Advertising & Marketing

2016 Begins With a Fair Amount of Variation in Consumer Confidence

Global consumer confidence edged up one index point to 98 in the first quarter of 2016, remaining relatively stable in the first quarter and slightly below the optimism baseline score of 100. The score reflects mixed confidence levels reported in every region, including some bright spots—particularly in the U.S., which showed resilience amid a fairly robust job market, and in the buoyant growth markets of India and Indonesia.

Europe is a good example of a region with country-by country variation: Confidence declined in 17 markets and rose in 11 in the first quarter. Both advanced and developing markets grappled with issues ranging from persistently high unemployment to geopolitical tensions, such as the refugee crisis and the Brexit debate—a U.K. referendum in June to remain within or leave the European Union. Similar variances in consumer confidence scores were seen in Asia-Pacific, where confidence declined in eight markets and rose in five. In Africa/Middle East, confidence declined in four markets and increased in two, and in North America, confidence rose in the U.S. but declined in Canada. In Latin America, confidence declined in six of seven measured markets.

“While the global consumer confidence index has been largely unchanged over the past several quarters, beneath that we see a fair amount of variation in the confidence of individual countries,” said Louise Keely, senior vice president, Nielsen, and president, The Demand Institute. “While 11 countries out of 61 saw their confidence increase five or more points relative to a year ago, 21 saw confidence fall five or more points compared to the first quarter of 2015. There is no one cause behind these rises and falls in confidence; the reasons are market-specific. In many oil-exporting countries, confidence is down relative to a year ago, as oil prices fell throughout 2015—even though oil prices have increased slightly in early 2016. At the same time, in some European markets such as Spain and Portugal, confidence is up markedly from a year ago, because unemployment rates have fallen and consumer price inflation has not yet picked up.”

In the latest online survey, conducted March 1-23, 2016, consumer confidence increased in 33% of the markets we measure (20 of 61 markets), compared with 43% of measured markets showing an increase in the fourth quarter of 2015. Among the world’s largest economies, the U.S. consumer confidence score was 110, remaining at or above the optimism baseline for nine consecutive quarters. Confidence levels declined from the previous quarter in China (105, -2pts), Germany (97, -1pt), the U.K. (97, -4pts) and Japan (73, -6pts).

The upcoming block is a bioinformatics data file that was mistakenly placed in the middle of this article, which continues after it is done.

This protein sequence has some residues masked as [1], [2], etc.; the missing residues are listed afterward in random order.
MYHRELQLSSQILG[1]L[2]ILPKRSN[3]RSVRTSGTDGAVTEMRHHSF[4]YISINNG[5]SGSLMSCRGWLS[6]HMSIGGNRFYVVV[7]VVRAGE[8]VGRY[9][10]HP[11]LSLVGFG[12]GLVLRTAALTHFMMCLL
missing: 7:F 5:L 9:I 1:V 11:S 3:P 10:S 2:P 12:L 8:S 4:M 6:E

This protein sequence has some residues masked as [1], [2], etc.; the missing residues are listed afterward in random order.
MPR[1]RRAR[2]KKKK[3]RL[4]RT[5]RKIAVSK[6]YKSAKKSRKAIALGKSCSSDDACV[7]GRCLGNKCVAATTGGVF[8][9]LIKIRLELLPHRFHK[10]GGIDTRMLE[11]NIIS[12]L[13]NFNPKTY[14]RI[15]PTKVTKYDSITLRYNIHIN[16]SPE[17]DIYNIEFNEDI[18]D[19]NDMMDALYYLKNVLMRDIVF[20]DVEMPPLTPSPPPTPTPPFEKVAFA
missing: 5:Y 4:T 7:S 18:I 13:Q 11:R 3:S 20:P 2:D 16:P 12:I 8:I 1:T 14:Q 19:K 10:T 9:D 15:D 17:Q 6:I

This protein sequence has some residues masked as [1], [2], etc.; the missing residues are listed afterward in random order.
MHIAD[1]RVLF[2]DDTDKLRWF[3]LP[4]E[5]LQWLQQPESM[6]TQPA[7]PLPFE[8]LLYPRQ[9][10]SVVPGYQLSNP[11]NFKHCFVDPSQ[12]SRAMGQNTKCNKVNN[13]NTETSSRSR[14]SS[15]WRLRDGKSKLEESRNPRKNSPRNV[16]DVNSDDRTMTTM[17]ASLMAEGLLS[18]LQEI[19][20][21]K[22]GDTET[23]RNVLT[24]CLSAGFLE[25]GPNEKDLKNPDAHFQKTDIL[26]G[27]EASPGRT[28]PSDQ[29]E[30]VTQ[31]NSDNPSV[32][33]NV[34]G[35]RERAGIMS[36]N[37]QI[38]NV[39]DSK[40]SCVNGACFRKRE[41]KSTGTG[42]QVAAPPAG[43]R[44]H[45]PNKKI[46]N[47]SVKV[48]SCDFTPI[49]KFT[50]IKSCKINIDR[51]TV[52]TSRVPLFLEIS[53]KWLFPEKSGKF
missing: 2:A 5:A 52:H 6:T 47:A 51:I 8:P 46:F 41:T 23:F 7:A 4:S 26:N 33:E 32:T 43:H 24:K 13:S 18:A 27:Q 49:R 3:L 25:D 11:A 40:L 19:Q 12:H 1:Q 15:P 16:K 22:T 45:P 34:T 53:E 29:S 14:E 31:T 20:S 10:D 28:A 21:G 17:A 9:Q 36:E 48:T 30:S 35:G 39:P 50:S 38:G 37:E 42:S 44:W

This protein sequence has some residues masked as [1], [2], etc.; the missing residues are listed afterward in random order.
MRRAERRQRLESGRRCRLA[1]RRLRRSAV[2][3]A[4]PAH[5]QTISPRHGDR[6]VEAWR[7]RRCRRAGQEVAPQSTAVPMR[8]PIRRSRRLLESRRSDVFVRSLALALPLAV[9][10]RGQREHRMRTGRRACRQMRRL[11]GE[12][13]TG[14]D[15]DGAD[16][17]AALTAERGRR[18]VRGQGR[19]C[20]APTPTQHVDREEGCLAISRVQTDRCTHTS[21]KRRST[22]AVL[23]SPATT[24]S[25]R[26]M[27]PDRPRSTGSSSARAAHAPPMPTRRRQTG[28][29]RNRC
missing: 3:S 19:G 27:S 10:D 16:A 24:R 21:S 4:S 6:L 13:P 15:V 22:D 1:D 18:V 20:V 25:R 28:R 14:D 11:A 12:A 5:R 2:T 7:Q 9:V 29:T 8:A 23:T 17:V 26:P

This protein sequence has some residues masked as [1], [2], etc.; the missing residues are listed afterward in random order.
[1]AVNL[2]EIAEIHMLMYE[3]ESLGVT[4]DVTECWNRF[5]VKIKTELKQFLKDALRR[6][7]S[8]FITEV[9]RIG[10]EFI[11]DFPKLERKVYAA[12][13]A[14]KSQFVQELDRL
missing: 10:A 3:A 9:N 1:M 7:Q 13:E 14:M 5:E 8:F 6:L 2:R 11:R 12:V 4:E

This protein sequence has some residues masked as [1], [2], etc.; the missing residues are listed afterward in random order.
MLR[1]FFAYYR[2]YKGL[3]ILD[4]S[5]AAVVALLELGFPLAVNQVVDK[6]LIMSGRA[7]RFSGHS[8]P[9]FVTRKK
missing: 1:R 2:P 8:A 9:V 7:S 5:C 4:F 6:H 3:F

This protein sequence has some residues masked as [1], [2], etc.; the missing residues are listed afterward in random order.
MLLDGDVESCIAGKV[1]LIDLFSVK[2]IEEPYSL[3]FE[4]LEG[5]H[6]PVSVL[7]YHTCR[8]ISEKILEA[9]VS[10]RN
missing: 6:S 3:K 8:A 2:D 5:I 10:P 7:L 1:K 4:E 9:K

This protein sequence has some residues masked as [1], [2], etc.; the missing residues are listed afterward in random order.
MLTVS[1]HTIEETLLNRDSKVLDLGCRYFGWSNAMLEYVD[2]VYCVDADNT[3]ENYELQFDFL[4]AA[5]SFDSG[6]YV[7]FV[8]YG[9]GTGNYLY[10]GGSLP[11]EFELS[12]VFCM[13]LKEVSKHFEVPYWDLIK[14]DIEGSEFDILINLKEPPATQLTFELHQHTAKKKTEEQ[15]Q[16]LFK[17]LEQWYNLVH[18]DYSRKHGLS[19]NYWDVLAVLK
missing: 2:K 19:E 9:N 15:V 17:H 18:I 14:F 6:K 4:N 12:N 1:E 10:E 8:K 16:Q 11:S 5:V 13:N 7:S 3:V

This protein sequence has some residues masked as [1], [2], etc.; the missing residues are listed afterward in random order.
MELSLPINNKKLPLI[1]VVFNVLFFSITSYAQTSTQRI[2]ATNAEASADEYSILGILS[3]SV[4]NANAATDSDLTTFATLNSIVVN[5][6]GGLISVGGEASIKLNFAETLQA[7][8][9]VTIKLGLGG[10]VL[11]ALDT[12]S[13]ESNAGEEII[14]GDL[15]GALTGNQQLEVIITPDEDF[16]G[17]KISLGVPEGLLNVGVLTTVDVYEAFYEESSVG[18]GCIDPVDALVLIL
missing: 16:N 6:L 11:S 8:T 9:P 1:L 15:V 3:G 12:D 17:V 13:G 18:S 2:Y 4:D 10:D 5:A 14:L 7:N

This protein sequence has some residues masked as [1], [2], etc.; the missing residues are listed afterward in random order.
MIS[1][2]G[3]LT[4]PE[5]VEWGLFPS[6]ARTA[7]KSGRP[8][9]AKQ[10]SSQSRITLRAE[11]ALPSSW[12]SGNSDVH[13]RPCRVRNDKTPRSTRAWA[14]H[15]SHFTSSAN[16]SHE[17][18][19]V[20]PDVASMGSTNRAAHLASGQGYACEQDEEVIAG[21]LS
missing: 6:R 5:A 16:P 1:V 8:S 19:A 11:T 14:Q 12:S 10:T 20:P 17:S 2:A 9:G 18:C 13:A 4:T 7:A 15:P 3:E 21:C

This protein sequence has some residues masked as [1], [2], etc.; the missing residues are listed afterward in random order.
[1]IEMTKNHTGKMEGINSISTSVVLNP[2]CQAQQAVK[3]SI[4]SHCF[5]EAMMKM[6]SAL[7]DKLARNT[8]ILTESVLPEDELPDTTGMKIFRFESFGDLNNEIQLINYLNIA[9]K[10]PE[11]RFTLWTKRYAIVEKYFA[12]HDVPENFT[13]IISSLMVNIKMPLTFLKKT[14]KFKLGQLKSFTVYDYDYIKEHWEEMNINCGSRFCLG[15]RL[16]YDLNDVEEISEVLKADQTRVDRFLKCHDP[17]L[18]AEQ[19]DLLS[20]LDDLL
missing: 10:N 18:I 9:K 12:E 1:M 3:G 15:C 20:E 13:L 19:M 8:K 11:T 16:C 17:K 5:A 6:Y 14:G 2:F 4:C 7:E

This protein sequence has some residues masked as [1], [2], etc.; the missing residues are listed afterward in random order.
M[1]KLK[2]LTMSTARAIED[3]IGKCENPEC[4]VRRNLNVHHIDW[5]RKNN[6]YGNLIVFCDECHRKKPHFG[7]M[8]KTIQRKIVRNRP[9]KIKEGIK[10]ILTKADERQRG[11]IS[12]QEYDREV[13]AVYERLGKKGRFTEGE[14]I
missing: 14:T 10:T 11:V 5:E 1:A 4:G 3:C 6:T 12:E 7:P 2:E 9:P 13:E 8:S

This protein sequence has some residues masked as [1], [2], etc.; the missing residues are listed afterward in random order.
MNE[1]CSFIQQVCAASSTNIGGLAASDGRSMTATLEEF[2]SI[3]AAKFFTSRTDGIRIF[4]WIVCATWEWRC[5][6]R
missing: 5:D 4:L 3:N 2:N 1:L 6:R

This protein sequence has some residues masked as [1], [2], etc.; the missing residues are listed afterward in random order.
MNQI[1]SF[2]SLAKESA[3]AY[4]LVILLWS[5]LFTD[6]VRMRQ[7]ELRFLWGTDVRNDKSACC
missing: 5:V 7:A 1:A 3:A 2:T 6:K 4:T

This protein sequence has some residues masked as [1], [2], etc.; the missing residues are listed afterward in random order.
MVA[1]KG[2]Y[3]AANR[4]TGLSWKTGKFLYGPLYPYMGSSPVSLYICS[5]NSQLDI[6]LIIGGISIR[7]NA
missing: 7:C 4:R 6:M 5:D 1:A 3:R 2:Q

The Nielsen Consumer Confidence Index measures perceptions of local job prospects, personal finances and immediate spending intentions. Consumer confidence levels above and below a baseline of 100 indicate degrees of optimism and pessimism, respectively. The Nielsen Global Survey of Consumer Confidence and Spending Intentions, established in 2005, measures consumer confidence, major concerns and spending intentions among more than 30,000 respondents with Internet access in 63 countries. Belarus and Kazakhstan were added to the first-quarter survey.  

Other findings include:

India and Indonesia stood out as buoyant growth markets in Asia, while confidence declined in Hong Kong and Japan.

U.S. consumer confidence showed resilience but also a rise in intent to pay down debts.

Six in 10 global respondents believed their nation’s economy was in recession in the first quarter, an increase from 55% in the fourth quarter of last year.

Chile was the only country measured in the Latin American region with a slight rise in confidence in the first quarter, up one point to 80 from the previous quarter.

Consumer confidence in all three sub-Saharan markets measured by Nielsen (Nigeria, Ghana and Kenya) were at high levels, but the latest results showed mixed trends.

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